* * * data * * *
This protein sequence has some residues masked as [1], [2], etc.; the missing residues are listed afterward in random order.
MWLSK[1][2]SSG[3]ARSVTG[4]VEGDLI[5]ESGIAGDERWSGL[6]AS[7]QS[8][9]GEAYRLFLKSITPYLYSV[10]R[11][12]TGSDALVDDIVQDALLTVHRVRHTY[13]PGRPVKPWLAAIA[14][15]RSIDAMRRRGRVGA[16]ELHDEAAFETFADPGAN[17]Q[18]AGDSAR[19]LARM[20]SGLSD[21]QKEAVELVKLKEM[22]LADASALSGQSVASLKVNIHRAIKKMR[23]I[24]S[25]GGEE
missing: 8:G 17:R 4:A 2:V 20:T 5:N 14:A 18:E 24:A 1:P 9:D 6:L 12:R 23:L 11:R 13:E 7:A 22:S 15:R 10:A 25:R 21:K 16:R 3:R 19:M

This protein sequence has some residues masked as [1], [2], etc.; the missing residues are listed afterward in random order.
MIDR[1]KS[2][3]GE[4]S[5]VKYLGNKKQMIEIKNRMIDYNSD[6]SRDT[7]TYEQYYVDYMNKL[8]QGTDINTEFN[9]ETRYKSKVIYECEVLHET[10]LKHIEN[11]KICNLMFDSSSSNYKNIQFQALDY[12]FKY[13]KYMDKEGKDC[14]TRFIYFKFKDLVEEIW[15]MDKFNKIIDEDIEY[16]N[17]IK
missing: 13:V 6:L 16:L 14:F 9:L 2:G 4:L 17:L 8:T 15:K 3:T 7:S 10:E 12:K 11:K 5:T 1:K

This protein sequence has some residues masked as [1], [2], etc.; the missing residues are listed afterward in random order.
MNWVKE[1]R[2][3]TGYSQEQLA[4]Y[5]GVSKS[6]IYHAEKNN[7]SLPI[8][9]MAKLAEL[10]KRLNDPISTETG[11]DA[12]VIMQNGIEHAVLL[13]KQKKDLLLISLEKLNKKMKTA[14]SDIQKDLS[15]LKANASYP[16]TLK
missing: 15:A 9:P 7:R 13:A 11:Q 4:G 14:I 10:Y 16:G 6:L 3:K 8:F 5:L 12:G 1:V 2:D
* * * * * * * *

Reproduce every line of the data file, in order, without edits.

This protein sequence has some residues masked as [1], [2], etc.; the missing residues are listed afterward in random order.
MWLSK[1][2]SSG[3]ARSVTG[4]VEGDLI[5]ESGIAGDERWSGL[6]AS[7]QS[8][9]GEAYRLFLKSITPYLYSV[10]R[11][12]TGSDALVDDIVQDALLTVHRVRHTY[13]PGRPVKPWLAAIA[14][15]RSIDAMRRRGRVGA[16]ELHDEAAFETFADPGAN[17]Q[18]AGDSAR[19]LARM[20]SGLSD[21]QKEAVELVKLKEM[22]LADASALSGQSVASLKVNIHRAIKKMR[23]I[24]S[25]GGEE
missing: 8:G 17:R 4:A 2:V 20:T 5:N 14:A 18:E 24:A 1:P 9:D 6:L 12:R 23:L 11:R 13:E 7:A 22:S 15:R 10:A 25:R 21:K 16:R 3:R 19:M

This protein sequence has some residues masked as [1], [2], etc.; the missing residues are listed afterward in random order.
MIDR[1]KS[2][3]GE[4]S[5]VKYLGNKKQMIEIKNRMIDYNSD[6]SRDT[7]TYEQYYVDYMNKL[8]QGTDINTEFN[9]ETRYKSKVIYECEVLHET[10]LKHIEN[11]KICNLMFDSSSSNYKNIQFQALDY[12]FKY[13]KYMDKEGKDC[14]TRFIYFKFKDLVEEIW[15]MDKFNKIIDEDIEY[16]N[17]IK
missing: 13:V 6:L 16:L 14:F 9:L 2:G 4:L 17:L 8:T 15:K 3:T 7:S 10:E 12:K 11:K 5:T 1:K

This protein sequence has some residues masked as [1], [2], etc.; the missing residues are listed afterward in random order.
MNWVKE[1]R[2][3]TGYSQEQLA[4]Y[5]GVSKS[6]IYHAEKNN[7]SLPI[8][9]MAKLAEL[10]KRLNDPISTETG[11]DA[12]VIMQNGIEHAVLL[13]KQKKDLLLISLEKLNKKMKTA[14]SDIQKDLS[15]LKANASYP[16]TLK
missing: 15:A 9:P 7:R 13:A 11:Q 4:G 14:I 10:Y 16:G 6:L 3:K 8:F 5:L 12:G 1:V 2:D